The 2012 presidential election is on the horizon with Republican candidate Mitt Romney all but set to contest with incumbent Barack Obama. One of the first serious topics turns out to be student loans from the federal government. CNN news explains Congress’s intent to double federally subsidized loans rates on July 1st. This dire issue greatly impacts men and women 18-29 years old, a major voting demographic.
From the democratic front, President Obama is appealing to the young adults that are critically affected by earning and paying off student loans. While he evidently aims to fight the issue and is actively pushing Congress to maintain current rates, the hopeful incumbent is utilizing the specific issue to gain favor with the same age group that strongly supported him throughout the 2008 election through highly publicized speeches. Therefore, President Obama has spent time traveling through North Carolina, Colorado and Iowa to visit university campuses and urge students to take a stand for themselves and vote after reaffirming his plan to keep loan rates from increasing. The president also made a televised appearance on Late Night with Jimmy Fallon, where the host interviewed him at the University of North Dakota about the issue.
On the other hand, Governor Romney has openly declared support for the effort to freeze current subsidized loan rates, taking some of the wind out of Obama’s sails and assuring that his own platform can’t be unfairly accused of supporting the action.
In the end, neither man has a true advantage over the other concerning this policy because their views are identical. However, they both clearly want to earn a favorable view for the public eye.
In an opinion piece about whether the courts can make terrorism rulings based on a person’s speech and thoughts, political scientist Andrew F. March asserts that prosecutors should not be able to have a man sentenced based solely on “independent advocacy of a terrorist group.” March sites a case from Boston, MA in which he had testified for the defense and defendant Tarek Mehanna was ultimately sentenced to 17 and a half years in prison. In the case that transpired for 35 days, Mehanna was tried for, “material support for terrorism, conspiring to provide material support to terrorists and conspiring to kill in a foreign country.” The pronounced jihadi advocate was tried on specific pieces of evidence: An attempt to join jihadi training camp in Yemen, speeches that advocated jihadi activity (verbal, online, through messaging, and written), taking credit for authoring messages and text that promotes Jihad cause and his act of translating a text titled “39 Ways to Serve and Participate in Jihad”, a text that elaborates on Muslim law but includes only some explanation of the Mujaheddin military forces. Ultimately, the defendant was found guilty because he exposed himself to these texts and, as a result, chose to advocate the religious and political causes.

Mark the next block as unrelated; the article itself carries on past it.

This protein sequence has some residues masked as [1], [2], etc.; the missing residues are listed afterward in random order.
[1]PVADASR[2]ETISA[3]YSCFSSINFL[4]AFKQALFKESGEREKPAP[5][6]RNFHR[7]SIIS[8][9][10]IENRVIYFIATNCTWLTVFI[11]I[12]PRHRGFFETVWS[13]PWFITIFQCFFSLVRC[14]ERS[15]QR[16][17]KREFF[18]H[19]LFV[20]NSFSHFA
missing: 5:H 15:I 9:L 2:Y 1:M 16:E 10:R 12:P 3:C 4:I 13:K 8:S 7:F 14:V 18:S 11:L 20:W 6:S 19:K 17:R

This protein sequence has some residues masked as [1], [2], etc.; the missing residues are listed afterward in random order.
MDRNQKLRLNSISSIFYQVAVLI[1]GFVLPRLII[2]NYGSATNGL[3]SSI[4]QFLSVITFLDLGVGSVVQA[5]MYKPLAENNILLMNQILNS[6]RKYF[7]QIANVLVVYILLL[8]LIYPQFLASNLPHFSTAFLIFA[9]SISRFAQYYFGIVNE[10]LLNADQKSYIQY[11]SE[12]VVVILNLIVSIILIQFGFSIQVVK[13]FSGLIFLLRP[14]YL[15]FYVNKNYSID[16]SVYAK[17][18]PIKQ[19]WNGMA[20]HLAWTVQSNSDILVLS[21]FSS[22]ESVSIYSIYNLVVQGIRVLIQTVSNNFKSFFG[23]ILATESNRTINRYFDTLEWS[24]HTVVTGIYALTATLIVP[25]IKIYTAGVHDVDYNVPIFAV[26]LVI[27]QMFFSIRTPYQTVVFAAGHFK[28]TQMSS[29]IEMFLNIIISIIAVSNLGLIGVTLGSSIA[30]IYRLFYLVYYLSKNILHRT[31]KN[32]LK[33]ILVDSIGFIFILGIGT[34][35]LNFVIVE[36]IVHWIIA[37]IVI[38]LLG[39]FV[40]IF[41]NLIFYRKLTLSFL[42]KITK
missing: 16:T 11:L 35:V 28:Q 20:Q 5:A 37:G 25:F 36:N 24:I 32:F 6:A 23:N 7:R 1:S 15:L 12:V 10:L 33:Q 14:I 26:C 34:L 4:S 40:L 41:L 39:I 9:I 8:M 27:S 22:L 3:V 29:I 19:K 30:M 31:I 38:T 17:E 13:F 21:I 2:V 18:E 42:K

As March explains, this case can very well be a central argument pertaining to the rights of freedom of expression in the first amendment. He mainly plants this idea on the court’s judicial view that Mehanna was guilty because his thoughts and opinions were reformed by the texts he read, which may have influenced the content in his online messages. The associate professor of political science clearly opposes the court’s rulings that connect Mehanna’s personal habits with media with terrorism, and he is not alone. It is unclear whether the defendant will continue to appeal, but this trial opens an argument about free speech and expression within the United States.
Protesters wait outside the Massachusetts courthouse in support of Tarek Mehanna